Friday, December 4, 2015

A story to tell

"This way please and you can enter to see Mickey Mouse," said the Disney Cast Member. My wife and I, along with our youngest walked with several other families, turned the corner and entered the room to see Mickey himself standing there.

Everyone in line was exhausted after standing in line waiting to enter for well over 20 minutes. Adding to the exhaustion it was approaching midnight as we turned the corner because we were all there for Mickey's Very Merry Christmas Party at the Magic Kingdom in Walt Disney World -- a ticketed event that starts at 7 p.m. and ends at midnight.

We were third in line but the room was quiet enough and secluded enough where you could hear Mickey visiting with the guests who had come to see him.

The first family made their way over, their little boy strolled up to Mickey, handed him his autograph book and then they each posed for photos. The two Cast Members (one an assistant and the other a photographer) played their roles very well, staying in character, and adding to the show.

Next, just in front of us, was a man in a motorized scooter and his son, who had to be at least 15 years old. I could easily tell that his son had some sort of mental disability, and my guess was autism. But, when his son approached Mickey, he clearly thought he was with THE Mickey Mouse -- there was no doubt in his mind this was the real Mickey. He hugged him over and over. They visited with each other and he continually whispered something in Mickey's ear to which Mickey responded each time with encouragement, to the young boy's delight.

In what normally takes a minute, two at the most, to move through, grab a photo, and then move on, took almost five minutes. The boy did not want to leave, and the Cast Members, along with Mickey, did not want to interrupt what was clearly a special moment occurring.

For us, and the rest of the families in line witnessing this moment, it was something that seemed to cause time to stand still. None of us said a word, made a sound, or even moved. We all simply watched with amazement at what was transpiring between Mickey Mouse and this young boy.

At last, his father edged out of his scooter, called his son, walked over to him and guided him away from Mickey. All the while the boy kept his eyes on the one person he had come to see. And, as they departed, we all took a brief moment to collect ourselves before taking our turn with Mickey.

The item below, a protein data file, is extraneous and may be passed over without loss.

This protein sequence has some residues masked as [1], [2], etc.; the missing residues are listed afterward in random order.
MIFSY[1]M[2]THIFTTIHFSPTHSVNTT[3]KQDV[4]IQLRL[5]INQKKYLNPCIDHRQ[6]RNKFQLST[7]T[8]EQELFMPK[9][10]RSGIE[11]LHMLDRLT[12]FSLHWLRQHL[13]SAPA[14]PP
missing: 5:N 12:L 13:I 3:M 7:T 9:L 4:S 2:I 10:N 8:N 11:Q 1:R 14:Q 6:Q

When we exited, all my wife and I could say to each other was, "Wow, that was amazing."

Fast forward 30 minutes and we are across Town Square at the Magic Kingdom and I am waiting on our other children to join us at the Christmas tree as my wife takes our youngest daughter to the restroom. Approaching me on his scooter is the boy's father, and he comes to a stop just a foot away from me.

"You are the father of the young boy who just visited Mickey aren't you?" I asked him.

"Yes, I am," he said in a hesitant manner.

"I cannot tell you how much of a privilege it was to be a part of what we just witnessed in there," I told him.

Relief seemed to come over his face, and he grinned from ear-to-ear. "Thank you," he said. "My son has autism and he lives for that, for meeting Mickey Mouse. He absolutely adores Mickey."

"Well, it was evident to my wife and I that was the case. Again, we were just glad to be part of it," I said.

"You know, most of the time, people get frustrated at us, and even make comments about us taking too long," he answered. "But they don't know our story and why it is so important to him. I mean, he has written stories about Mickey and wants to work for Disney when he grows up. When he meets Mickey, he believes he is talking to a real Mickey Mouse, and that's why he whispers in his ear all the time."

"Tell your son to dream big and we look forward to the day when he greets us as a Cast Member," I told his father, seeking some way to encourage him for a brief moment.

"Thank you, I will," he said. And then he drove off.

I wish I could say that I responded like this every time I have had the opportunity, but I haven't. However, my interaction with this man reminded me, reaffirmed to me that each family has a story to tell.

So often though, others won't take the time to listen.

During this time of year, be a listener. There are families around you, people close to you, strangers among you, and each one has a story to tell. The question is, who will listen?

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